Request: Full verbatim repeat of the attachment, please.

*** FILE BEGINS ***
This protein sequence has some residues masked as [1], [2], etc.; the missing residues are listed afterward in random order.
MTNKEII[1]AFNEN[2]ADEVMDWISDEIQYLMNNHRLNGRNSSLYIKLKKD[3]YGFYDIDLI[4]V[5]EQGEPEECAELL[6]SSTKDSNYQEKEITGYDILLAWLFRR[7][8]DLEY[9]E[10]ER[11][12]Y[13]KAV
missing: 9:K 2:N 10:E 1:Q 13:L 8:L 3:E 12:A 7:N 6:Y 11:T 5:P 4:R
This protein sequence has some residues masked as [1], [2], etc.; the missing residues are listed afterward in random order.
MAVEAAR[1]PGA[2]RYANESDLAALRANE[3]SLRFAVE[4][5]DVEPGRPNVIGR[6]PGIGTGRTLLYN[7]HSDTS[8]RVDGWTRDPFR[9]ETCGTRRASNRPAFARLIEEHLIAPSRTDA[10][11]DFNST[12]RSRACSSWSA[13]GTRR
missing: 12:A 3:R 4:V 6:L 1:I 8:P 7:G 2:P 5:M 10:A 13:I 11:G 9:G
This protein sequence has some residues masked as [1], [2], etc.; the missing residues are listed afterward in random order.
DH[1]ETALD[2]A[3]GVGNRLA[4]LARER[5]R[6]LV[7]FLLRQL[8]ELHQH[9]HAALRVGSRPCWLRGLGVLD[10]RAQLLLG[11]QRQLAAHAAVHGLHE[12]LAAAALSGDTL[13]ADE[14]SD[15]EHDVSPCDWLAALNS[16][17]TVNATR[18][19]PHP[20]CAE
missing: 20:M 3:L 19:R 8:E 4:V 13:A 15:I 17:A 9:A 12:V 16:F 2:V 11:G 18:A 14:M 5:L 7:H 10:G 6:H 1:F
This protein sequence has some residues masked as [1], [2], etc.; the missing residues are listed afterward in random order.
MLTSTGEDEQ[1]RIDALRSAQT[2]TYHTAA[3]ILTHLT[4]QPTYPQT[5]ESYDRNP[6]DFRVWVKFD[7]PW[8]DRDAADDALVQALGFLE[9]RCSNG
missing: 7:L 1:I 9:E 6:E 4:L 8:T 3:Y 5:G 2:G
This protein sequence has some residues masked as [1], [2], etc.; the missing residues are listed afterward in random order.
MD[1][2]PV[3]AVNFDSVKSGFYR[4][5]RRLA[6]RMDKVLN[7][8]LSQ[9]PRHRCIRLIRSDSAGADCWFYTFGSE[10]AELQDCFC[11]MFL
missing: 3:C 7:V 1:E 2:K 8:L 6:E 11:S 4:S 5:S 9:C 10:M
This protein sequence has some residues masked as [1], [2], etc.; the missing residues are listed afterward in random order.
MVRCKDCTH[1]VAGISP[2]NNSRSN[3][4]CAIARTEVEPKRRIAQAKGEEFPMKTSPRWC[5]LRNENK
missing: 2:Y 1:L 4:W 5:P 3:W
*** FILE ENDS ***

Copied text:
This protein sequence has some residues masked as [1], [2], etc.; the missing residues are listed afterward in random order.
MTNKEII[1]AFNEN[2]ADEVMDWISDEIQYLMNNHRLNGRNSSLYIKLKKD[3]YGFYDIDLI[4]V[5]EQGEPEECAELL[6]SSTKDSNYQEKEITGYDILLAWLFRR[7][8]DLEY[9]E[10]ER[11][12]Y[13]KAV
missing: 9:K 2:N 10:E 1:Q 13:L 8:L 3:E 12:A 7:N 6:Y 11:T 5:P 4:R
This protein sequence has some residues masked as [1], [2], etc.; the missing residues are listed afterward in random order.
MAVEAAR[1]PGA[2]RYANESDLAALRANE[3]SLRFAVE[4][5]DVEPGRPNVIGR[6]PGIGTGRTLLYN[7]HSDTS[8]RVDGWTRDPFR[9]ETCGTRRASNRPAFARLIEEHLIAPSRTDA[10][11]DFNST[12]RSRACSSWSA[13]GTRR
missing: 12:A 3:R 4:V 6:L 1:I 8:P 7:G 2:P 5:M 10:A 13:I 11:G 9:G
This protein sequence has some residues masked as [1], [2], etc.; the missing residues are listed afterward in random order.
DH[1]ETALD[2]A[3]GVGNRLA[4]LARER[5]R[6]LV[7]FLLRQL[8]ELHQH[9]HAALRVGSRPCWLRGLGVLD[10]RAQLLLG[11]QRQLAAHAAVHGLHE[12]LAAAALSGDTL[13]ADE[14]SD[15]EHDVSPCDWLAALNS[16][17]TVNATR[18][19]PHP[20]CAE
missing: 20:M 3:L 19:R 8:E 4:V 13:A 15:I 17:A 9:A 12:V 16:F 2:V 11:G 18:A 14:M 5:L 7:H 10:G 6:H 1:F
This protein sequence has some residues masked as [1], [2], etc.; the missing residues are listed afterward in random order.
MLTSTGEDEQ[1]RIDALRSAQT[2]TYHTAA[3]ILTHLT[4]QPTYPQT[5]ESYDRNP[6]DFRVWVKFD[7]PW[8]DRDAADDALVQALGFLE[9]RCSNG
missing: 7:L 1:I 9:E 6:E 4:L 8:T 3:Y 5:G 2:G
This protein sequence has some residues masked as [1], [2], etc.; the missing residues are listed afterward in random order.
MD[1][2]PV[3]AVNFDSVKSGFYR[4][5]RRLA[6]RMDKVLN[7][8]LSQ[9]PRHRCIRLIRSDSAGADCWFYTFGSE[10]AELQDCFC[11]MFL
missing: 3:C 7:V 1:E 2:K 8:L 6:E 11:S 4:S 5:S 9:C 10:M
This protein sequence has some residues masked as [1], [2], etc.; the missing residues are listed afterward in random order.
MVRCKDCTH[1]VAGISP[2]NNSRSN[3][4]CAIARTEVEPKRRIAQAKGEEFPMKTSPRWC[5]LRNENK
missing: 2:Y 1:L 4:W 5:P 3:W